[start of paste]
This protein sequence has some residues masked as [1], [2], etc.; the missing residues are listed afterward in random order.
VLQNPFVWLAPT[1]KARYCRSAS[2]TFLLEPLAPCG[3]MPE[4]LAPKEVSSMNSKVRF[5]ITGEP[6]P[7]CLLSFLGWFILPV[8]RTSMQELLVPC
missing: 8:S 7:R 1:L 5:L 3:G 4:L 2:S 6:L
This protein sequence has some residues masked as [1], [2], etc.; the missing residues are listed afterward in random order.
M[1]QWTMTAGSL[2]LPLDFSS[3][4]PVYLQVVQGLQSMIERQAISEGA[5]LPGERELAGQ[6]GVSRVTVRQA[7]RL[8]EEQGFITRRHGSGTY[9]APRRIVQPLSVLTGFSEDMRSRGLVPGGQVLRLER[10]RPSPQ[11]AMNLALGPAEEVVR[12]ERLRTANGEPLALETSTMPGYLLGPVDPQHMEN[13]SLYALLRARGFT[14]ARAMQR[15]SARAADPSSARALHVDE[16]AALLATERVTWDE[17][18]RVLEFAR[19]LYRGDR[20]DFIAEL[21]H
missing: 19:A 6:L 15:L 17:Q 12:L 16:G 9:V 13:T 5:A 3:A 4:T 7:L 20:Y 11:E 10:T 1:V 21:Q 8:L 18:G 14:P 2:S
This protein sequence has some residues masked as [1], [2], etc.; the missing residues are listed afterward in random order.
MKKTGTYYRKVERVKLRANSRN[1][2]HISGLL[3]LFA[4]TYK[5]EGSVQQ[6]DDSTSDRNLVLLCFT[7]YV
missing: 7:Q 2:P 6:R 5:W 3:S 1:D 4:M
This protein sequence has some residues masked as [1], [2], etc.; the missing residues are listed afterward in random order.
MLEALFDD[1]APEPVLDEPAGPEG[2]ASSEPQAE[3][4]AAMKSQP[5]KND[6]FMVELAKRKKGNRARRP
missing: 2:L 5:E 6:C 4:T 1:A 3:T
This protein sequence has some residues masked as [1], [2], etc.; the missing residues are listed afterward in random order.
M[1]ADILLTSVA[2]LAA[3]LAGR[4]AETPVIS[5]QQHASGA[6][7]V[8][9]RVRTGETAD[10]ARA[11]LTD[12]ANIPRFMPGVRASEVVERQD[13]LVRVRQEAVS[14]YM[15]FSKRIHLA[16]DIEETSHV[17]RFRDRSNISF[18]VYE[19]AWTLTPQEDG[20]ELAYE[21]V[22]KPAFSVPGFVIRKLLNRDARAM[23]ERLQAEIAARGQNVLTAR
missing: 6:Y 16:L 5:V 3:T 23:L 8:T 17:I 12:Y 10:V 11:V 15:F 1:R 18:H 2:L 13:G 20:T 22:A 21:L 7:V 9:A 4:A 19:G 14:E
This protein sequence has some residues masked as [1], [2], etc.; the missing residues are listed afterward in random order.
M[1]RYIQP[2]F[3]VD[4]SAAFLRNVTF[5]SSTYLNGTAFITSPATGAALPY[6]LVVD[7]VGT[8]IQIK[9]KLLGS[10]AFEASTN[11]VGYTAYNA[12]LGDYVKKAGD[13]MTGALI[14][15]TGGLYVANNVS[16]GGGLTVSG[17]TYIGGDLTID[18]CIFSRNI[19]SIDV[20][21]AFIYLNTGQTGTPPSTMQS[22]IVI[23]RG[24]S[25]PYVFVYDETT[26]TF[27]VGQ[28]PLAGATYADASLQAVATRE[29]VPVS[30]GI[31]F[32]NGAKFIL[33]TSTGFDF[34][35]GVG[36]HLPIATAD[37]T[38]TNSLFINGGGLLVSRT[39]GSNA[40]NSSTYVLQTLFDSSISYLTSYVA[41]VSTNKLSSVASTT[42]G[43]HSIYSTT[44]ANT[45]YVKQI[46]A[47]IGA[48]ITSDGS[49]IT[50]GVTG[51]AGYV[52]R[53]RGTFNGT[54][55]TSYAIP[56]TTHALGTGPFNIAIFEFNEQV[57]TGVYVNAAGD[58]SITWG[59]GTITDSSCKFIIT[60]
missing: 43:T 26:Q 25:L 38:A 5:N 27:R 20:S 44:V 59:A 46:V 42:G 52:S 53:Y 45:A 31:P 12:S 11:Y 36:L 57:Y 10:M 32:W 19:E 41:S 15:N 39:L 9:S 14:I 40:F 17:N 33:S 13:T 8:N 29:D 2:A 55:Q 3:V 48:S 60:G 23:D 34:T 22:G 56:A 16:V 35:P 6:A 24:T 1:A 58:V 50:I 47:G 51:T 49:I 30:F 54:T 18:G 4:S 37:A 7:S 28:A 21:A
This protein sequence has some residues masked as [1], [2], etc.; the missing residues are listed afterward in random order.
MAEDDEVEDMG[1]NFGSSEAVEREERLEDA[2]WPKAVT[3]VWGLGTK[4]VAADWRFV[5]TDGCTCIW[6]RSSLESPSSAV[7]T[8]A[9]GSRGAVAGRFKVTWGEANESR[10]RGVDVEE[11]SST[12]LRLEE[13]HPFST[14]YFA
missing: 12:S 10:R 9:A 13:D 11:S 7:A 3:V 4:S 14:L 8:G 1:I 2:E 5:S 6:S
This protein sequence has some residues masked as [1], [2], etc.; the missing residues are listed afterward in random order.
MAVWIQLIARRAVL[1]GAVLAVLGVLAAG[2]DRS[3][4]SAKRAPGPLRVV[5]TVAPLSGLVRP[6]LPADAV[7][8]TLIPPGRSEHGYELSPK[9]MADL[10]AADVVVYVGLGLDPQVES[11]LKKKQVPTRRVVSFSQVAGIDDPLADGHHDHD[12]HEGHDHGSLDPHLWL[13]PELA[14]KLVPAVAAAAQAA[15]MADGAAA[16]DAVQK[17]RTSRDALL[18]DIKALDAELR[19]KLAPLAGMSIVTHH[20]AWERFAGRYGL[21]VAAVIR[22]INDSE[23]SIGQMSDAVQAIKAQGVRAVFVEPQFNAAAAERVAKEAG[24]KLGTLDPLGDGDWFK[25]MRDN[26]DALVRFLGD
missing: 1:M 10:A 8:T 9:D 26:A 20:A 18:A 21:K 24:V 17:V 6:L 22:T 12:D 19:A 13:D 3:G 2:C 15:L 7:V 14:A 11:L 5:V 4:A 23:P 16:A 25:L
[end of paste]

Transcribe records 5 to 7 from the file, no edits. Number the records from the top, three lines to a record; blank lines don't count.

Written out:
This protein sequence has some residues masked as [1], [2], etc.; the missing residues are listed afterward in random order.
M[1]ADILLTSVA[2]LAA[3]LAGR[4]AETPVIS[5]QQHASGA[6][7]V[8][9]RVRTGETAD[10]ARA[11]LTD[12]ANIPRFMPGVRASEVVERQD[13]LVRVRQEAVS[14]YM[15]FSKRIHLA[16]DIEETSHV[17]RFRDRSNISF[18]VYE[19]AWTLTPQEDG[20]ELAYE[21]V[22]KPAFSVPGFVIRKLLNRDARAM[23]ERLQAEIAARGQNVLTAR
missing: 6:Y 16:L 5:V 3:T 23:L 8:T 17:I 12:Y 10:V 11:V 15:F 1:R 18:H 2:L 13:G 20:T 22:A 21:L 7:V 9:A 4:A 19:G 14:E
This protein sequence has some residues masked as [1], [2], etc.; the missing residues are listed afterward in random order.
M[1]RYIQP[2]F[3]VD[4]SAAFLRNVTF[5]SSTYLNGTAFITSPATGAALPY[6]LVVD[7]VGT[8]IQIK[9]KLLGS[10]AFEASTN[11]VGYTAYNA[12]LGDYVKKAGD[13]MTGALI[14][15]TGGLYVANNVS[16]GGGLTVSG[17]TYIGGDLTID[18]CIFSRNI[19]SIDV[20][21]AFIYLNTGQTGTPPSTMQS[22]IVI[23]RG[24]S[25]PYVFVYDETT[26]TF[27]VGQ[28]PLAGATYADASLQAVATRE[29]VPVS[30]GI[31]F[32]NGAKFIL[33]TSTGFDF[34][35]GVG[36]HLPIATAD[37]T[38]TNSLFINGGGLLVSRT[39]GSNA[40]NSSTYVLQTLFDSSISYLTSYVA[41]VSTNKLSSVASTT[42]G[43]HSIYSTT[44]ANT[45]YVKQI[46]A[47]IGA[48]ITSDGS[49]IT[50]GVTG[51]AGYV[52]R[53]RGTFNGT[54][55]TSYAIP[56]TTHALGTGPFNIAIFEFNEQV[57]TGVYVNAAGD[58]SITWG[59]GTITDSSCKFIIT[60]
missing: 43:T 26:Q 25:L 38:A 5:N 27:R 20:S 44:V 59:A 46:V 42:G 52:S 53:Y 45:A 31:P 12:S 11:Y 36:L 57:Y 10:M 32:W 19:E 41:S 15:N 39:L 9:S 14:I 40:F 17:N 33:S 13:T 8:N 29:D 2:A 55:Q 3:V 48:S 60:G 23:D 34:T 22:G 56:A 16:V 35:P 6:A 24:T 1:A 58:V 50:I 47:G 51:T 49:I 30:F 54:T 18:G 4:S 37:A 7:S 28:A 21:A
This protein sequence has some residues masked as [1], [2], etc.; the missing residues are listed afterward in random order.
MAEDDEVEDMG[1]NFGSSEAVEREERLEDA[2]WPKAVT[3]VWGLGTK[4]VAADWRFV[5]TDGCTCIW[6]RSSLESPSSAV[7]T[8]A[9]GSRGAVAGRFKVTWGEANESR[10]RGVDVEE[11]SST[12]LRLEE[13]HPFST[14]YFA
missing: 12:S 10:R 9:A 13:D 11:S 7:A 3:V 4:S 14:L 8:G 1:I 2:E 5:S 6:S